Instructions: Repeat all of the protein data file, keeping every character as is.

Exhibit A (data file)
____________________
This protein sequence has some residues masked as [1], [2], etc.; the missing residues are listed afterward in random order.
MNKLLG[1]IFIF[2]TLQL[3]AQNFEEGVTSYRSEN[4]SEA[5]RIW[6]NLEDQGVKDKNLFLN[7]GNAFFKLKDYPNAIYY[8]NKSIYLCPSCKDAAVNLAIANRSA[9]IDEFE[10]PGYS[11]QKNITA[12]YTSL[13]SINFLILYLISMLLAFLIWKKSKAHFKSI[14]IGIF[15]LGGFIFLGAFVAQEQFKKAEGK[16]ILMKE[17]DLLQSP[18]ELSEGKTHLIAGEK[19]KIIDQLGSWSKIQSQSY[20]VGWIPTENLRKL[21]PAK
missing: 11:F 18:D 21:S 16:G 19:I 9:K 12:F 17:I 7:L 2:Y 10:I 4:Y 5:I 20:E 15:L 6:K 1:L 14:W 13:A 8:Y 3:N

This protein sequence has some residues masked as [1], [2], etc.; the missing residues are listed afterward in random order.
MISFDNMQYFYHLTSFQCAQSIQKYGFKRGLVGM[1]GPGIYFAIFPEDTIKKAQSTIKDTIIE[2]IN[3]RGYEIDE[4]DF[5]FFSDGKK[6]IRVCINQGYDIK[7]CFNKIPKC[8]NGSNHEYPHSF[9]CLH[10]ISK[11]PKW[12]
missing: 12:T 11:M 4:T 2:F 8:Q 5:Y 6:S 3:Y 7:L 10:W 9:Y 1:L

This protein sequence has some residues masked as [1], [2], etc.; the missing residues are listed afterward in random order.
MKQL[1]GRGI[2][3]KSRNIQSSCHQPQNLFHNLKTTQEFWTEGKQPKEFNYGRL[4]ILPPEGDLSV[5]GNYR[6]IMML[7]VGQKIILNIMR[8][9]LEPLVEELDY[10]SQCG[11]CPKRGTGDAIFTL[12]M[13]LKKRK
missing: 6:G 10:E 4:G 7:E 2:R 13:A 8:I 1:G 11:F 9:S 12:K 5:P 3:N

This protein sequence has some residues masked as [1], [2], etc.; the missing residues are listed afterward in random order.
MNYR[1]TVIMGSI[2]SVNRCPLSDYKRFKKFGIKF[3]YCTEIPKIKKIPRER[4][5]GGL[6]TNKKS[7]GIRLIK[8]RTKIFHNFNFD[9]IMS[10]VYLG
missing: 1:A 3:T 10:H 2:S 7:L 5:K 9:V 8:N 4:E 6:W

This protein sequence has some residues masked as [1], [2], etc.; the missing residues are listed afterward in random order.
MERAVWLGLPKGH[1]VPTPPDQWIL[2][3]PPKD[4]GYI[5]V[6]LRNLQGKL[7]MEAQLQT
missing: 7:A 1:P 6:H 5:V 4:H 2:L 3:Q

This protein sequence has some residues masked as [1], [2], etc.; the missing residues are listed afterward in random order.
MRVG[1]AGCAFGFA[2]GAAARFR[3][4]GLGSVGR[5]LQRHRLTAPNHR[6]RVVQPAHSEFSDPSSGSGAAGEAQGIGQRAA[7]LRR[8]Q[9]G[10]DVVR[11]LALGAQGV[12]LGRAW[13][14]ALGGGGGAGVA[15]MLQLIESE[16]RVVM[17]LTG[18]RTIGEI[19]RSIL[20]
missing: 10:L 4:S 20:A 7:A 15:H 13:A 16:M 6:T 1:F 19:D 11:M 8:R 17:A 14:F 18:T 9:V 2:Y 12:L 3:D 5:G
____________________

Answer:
This protein sequence has some residues masked as [1], [2], etc.; the missing residues are listed afterward in random order.
MNKLLG[1]IFIF[2]TLQL[3]AQNFEEGVTSYRSEN[4]SEA[5]RIW[6]NLEDQGVKDKNLFLN[7]GNAFFKLKDYPNAIYY[8]NKSIYLCPSCKDAAVNLAIANRSA[9]IDEFE[10]PGYS[11]QKNITA[12]YTSL[13]SINFLILYLISMLLAFLIWKKSKAHFKSI[14]IGIF[15]LGGFIFLGAFVAQEQFKKAEGK[16]ILMKE[17]DLLQSP[18]ELSEGKTHLIAGEK[19]KIIDQLGSWSKIQSQSY[20]VGWIPTENLRKL[21]PAK
missing: 11:F 18:D 21:S 16:G 19:I 9:K 12:F 17:I 7:L 2:Y 10:I 4:Y 5:I 20:E 15:L 6:K 1:L 14:W 13:A 8:Y 3:N

This protein sequence has some residues masked as [1], [2], etc.; the missing residues are listed afterward in random order.
MISFDNMQYFYHLTSFQCAQSIQKYGFKRGLVGM[1]GPGIYFAIFPEDTIKKAQSTIKDTIIE[2]IN[3]RGYEIDE[4]DF[5]FFSDGKK[6]IRVCINQGYDIK[7]CFNKIPKC[8]NGSNHEYPHSF[9]CLH[10]ISK[11]PKW[12]
missing: 12:T 11:M 4:T 2:F 8:Q 5:Y 6:S 3:Y 7:L 10:W 9:Y 1:L

This protein sequence has some residues masked as [1], [2], etc.; the missing residues are listed afterward in random order.
MKQL[1]GRGI[2][3]KSRNIQSSCHQPQNLFHNLKTTQEFWTEGKQPKEFNYGRL[4]ILPPEGDLSV[5]GNYR[6]IMML[7]VGQKIILNIMR[8][9]LEPLVEELDY[10]SQCG[11]CPKRGTGDAIFTL[12]M[13]LKKRK
missing: 6:G 10:E 4:G 7:E 2:R 13:A 8:I 1:G 11:F 9:S 12:K 5:P 3:N

This protein sequence has some residues masked as [1], [2], etc.; the missing residues are listed afterward in random order.
MNYR[1]TVIMGSI[2]SVNRCPLSDYKRFKKFGIKF[3]YCTEIPKIKKIPRER[4][5]GGL[6]TNKKS[7]GIRLIK[8]RTKIFHNFNFD[9]IMS[10]VYLG
missing: 1:A 3:T 10:H 2:S 7:L 5:K 9:V 8:N 4:E 6:W

This protein sequence has some residues masked as [1], [2], etc.; the missing residues are listed afterward in random order.
MERAVWLGLPKGH[1]VPTPPDQWIL[2][3]PPKD[4]GYI[5]V[6]LRNLQGKL[7]MEAQLQT
missing: 7:A 1:P 6:H 5:V 4:H 2:L 3:Q

This protein sequence has some residues masked as [1], [2], etc.; the missing residues are listed afterward in random order.
MRVG[1]AGCAFGFA[2]GAAARFR[3][4]GLGSVGR[5]LQRHRLTAPNHR[6]RVVQPAHSEFSDPSSGSGAAGEAQGIGQRAA[7]LRR[8]Q[9]G[10]DVVR[11]LALGAQGV[12]LGRAW[13][14]ALGGGGGAGVA[15]MLQLIESE[16]RVVM[17]LTG[18]RTIGEI[19]RSIL[20]
missing: 10:L 4:S 20:A 7:A 15:H 13:A 16:M 6:T 1:F 19:D 11:M 8:R 17:A 14:F 18:T 9:V 2:Y 12:L 3:D 5:G